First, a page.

ColumnistsJames ClingmanOp-EdOpinion

CLINGMAN: Black Media Ownership in Drought

In war, one of the first things the enemy does is destroy his adversary’s ability to communicate within its ranks. Chaos likely ensues if a fighting force cannot communicate internally. Individual soldiers end up doing their own thing, left to their own devices; they make decisions based on their individual situations and in their individual interests. This allows the enemy to come in and pick them off one by one, using false information and propaganda (Tokyo Rose) instilling fear of being captured or killed or by making the individual feel abandoned and left with no hope of victory.

If the ability to communicate is maintained within a fighting force, it strengthens the group and provides confidence, assurance and cohesion. Considering our penchant for sound bites, 140-character chirps, and listening to great speeches, but not analyzing them and taking appropriate action, communication among Black folks has largely been reduced to little more than noise. And it’s getting worse.

Black newspapers used to be our main communication organ, but as the demand for electronic access to news has increased, newspapers have nearly become obsolete in some circles. Books were also a great source of communication because they contain so much knowledge written by scholars, historians, educators and activists, but now we are so intellectually lazy that books have become passé and just something to brag about having on our bookshelves. Now we rely on Twitter and Facebook for our news.

Newspapers, radio, Internet, and television are the four dominant means of communication today. Black people still own a few hundred newspapers, many of which are struggling from week to week because Black folks do not subscribe, nor do Black businesses buy ads to any large degree.

Black ownership of radio stations has drastically decreased in the past 20 years. Aside from a couple of great Black-owned Internet wire services, “Black-oriented” sites are not Black-owned, and two of the three long-standing Black magazines, Essence and Ebony, have been reduced to fashion and entertainment, leaving Black Enterprise to carry the load of informing Black folks on economic issues. (I don’t mean to overlook other Black periodicals; I know they are out there getting the word out as best they can.)

Now let’s look at television. According to an article on TVNewsCheck.com, which was written by Doug Halonen, “Racial minorities owned 41 of the U.S.’s 1,386 full-power commercial TV stations in 2013, up 32 percent from the 31 they owned in 2011— but only nine of those stations were owned by African-Americans during 2013, down 18 percent from the 11 they owned two years previously,” according to a study of station ownership released by the FCC. Whites owned 1,070 full-power commercial TV stations in 2013, up 14 percent from the 935 they owned in 2011

The FCC report also found that “Asians owned 19 full-power TV stations in 2013, up 73% from the 11 they owned in 2011. Hispanics or Latinos owned forty-two full power TV stations in 2013, up 8% from the thirty-nine they owned in 2011.”

I guess I could end this article right here, but without application, knowledge and information are without effect. The obvious point here is the necessity for Black people to own more communications outlets in order to control and disseminate pertinent information to Black people. How? Establish syndicates that could purchase more outlets; form an alliance of affluent and conscious Blacks to purchase communications outlets and produce programs to empower rather than dumb-down Black people. Increase support of Black-owned media and their advertisers by Black consumers; leverage the support of Black readers, listeners, and viewers of Black media by insisting on more than just mind-numbing idiotic portrayals of Black folks. These simple tactics could strengthen our lines of communications.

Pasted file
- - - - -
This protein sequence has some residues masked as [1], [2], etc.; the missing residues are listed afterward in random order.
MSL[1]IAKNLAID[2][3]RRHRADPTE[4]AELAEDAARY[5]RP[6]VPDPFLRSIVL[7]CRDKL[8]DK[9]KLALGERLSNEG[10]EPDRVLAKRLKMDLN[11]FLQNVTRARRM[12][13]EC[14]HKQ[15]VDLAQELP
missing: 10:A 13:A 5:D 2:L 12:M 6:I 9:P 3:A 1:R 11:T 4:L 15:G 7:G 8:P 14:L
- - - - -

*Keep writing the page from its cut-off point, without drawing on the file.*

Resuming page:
Accessibility, accountability and acceptability are essential elements to a strong and relevant media presence within Black society. Our current position in that game is untenable and tenuous at best. In light of the fact that we have the financial wherewithal collectively and individually to purchase and support media outlets, it is intriguing how we seem to have settled for much less than we need.

Most of us understand and even admit we are in a war, behind enemy lines, and are fighting for respect and empowerment. That being the case, why are we content with having our lines of communication controlled by others? If we are reluctant to acquire more conscious media outlets, the least we can do is hold those who purport to be “Black media” accountable by refusing to accept the trashy caricatures of Black people and the negative portrayals of Black life that bombard us every day.

Without control of communications, an army is severely handicapped. We had better get rid of our negative channels of communications, shore up the positive ones and create more of our own.

James Clingman, founder of the Greater Cincinnati African American Chamber of Commerce, is the nation’s most prolific writer on economic empowerment for Black people. He can be reached through his website, blackonomics.com. He is the author of “Black Dollars Matter: Teach Your Dollars How to Make More Sense,” which is available through his website, professionalpublishinghouse.com, and Amazon Kindle eBooks.

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